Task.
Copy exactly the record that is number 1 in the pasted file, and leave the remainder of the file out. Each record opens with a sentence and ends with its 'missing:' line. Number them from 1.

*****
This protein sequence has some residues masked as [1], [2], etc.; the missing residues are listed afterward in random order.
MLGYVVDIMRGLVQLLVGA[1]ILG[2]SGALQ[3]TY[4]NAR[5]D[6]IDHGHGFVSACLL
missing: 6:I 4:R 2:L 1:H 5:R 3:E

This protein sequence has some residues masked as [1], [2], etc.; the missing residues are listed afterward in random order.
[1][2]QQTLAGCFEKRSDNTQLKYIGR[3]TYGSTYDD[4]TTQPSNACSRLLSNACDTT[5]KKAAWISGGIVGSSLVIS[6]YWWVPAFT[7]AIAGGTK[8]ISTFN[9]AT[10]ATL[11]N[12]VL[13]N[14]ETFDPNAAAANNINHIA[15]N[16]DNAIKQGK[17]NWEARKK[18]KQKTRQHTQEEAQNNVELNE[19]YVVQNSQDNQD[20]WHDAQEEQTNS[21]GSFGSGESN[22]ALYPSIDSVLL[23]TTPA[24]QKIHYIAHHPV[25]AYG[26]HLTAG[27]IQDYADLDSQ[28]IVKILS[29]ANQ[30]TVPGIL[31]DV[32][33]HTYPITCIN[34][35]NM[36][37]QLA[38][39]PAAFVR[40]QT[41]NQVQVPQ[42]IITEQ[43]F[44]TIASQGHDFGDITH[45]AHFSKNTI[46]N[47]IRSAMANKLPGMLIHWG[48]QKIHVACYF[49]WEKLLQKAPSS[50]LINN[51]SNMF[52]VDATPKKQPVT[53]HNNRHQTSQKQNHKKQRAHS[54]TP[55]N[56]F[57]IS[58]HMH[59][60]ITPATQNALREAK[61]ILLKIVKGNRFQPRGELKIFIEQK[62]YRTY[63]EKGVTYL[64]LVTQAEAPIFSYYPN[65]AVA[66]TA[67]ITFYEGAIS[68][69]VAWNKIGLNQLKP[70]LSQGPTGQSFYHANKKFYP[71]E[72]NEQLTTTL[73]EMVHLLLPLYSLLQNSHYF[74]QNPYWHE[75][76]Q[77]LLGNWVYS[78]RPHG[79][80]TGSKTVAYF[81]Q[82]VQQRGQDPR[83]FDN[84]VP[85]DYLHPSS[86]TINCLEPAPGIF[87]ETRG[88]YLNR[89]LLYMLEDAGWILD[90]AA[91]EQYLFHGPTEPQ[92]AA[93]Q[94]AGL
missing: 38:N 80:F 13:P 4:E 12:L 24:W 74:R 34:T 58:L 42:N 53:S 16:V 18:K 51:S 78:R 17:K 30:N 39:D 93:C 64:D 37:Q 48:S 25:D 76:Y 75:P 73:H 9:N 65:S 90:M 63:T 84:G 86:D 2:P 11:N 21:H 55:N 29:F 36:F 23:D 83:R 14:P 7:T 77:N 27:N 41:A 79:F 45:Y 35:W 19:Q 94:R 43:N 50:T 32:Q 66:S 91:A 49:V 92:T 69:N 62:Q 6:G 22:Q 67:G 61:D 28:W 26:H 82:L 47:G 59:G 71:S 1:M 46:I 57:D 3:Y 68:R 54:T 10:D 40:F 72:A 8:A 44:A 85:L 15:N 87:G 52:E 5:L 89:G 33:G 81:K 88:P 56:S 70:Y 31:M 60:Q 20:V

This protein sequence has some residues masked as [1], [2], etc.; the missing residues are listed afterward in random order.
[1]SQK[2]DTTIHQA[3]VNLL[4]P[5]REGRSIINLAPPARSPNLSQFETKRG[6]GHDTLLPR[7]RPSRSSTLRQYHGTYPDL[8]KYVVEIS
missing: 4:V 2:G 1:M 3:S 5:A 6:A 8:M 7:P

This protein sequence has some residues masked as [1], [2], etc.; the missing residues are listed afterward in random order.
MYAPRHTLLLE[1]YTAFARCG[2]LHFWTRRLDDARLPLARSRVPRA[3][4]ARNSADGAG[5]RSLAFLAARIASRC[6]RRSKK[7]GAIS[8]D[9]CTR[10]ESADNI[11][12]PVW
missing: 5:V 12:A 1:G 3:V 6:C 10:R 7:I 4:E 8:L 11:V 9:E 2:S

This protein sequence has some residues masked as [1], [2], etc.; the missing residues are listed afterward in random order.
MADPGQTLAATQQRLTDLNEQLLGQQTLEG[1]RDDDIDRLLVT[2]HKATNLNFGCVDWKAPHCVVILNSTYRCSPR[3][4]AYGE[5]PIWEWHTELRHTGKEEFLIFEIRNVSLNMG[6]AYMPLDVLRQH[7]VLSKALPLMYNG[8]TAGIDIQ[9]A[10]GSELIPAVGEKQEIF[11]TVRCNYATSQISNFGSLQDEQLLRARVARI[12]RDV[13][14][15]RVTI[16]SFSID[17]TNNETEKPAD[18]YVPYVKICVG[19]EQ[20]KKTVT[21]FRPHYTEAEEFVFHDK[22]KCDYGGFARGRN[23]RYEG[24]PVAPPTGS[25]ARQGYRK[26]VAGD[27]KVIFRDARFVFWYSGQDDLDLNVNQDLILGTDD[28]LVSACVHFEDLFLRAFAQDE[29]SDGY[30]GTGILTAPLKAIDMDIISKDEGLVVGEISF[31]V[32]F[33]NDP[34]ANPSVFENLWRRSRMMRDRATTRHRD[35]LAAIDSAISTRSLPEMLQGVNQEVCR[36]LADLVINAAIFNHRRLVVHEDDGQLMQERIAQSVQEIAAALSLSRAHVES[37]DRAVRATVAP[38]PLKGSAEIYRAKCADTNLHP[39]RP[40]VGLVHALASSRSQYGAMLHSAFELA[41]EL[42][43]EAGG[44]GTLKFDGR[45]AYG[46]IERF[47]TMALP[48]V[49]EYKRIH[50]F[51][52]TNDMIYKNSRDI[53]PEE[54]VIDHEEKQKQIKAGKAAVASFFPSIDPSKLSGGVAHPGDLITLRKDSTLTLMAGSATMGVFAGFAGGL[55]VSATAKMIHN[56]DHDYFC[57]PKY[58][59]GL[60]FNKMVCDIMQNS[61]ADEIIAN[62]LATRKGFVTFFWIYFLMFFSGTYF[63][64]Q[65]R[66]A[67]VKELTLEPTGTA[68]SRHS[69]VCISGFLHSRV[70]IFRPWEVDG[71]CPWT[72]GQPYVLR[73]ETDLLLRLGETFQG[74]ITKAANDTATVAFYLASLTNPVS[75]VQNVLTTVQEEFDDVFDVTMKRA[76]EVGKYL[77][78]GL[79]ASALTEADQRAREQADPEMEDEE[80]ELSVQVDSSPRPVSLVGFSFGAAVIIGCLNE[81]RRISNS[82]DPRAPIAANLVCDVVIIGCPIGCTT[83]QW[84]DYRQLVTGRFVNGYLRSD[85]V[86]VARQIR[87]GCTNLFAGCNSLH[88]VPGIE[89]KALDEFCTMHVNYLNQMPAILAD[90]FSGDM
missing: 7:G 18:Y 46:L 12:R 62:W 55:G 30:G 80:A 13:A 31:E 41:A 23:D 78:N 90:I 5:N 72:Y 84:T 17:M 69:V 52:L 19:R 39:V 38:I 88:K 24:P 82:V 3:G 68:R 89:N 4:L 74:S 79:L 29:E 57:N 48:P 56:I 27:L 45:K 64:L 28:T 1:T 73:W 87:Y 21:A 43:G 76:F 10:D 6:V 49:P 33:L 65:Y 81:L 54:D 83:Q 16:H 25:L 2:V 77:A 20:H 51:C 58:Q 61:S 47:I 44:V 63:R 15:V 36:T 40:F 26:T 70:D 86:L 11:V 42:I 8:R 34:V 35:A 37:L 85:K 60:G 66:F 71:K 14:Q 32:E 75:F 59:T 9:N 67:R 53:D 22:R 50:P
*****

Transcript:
This protein sequence has some residues masked as [1], [2], etc.; the missing residues are listed afterward in random order.
MLGYVVDIMRGLVQLLVGA[1]ILG[2]SGALQ[3]TY[4]NAR[5]D[6]IDHGHGFVSACLL
missing: 6:I 4:R 2:L 1:H 5:R 3:E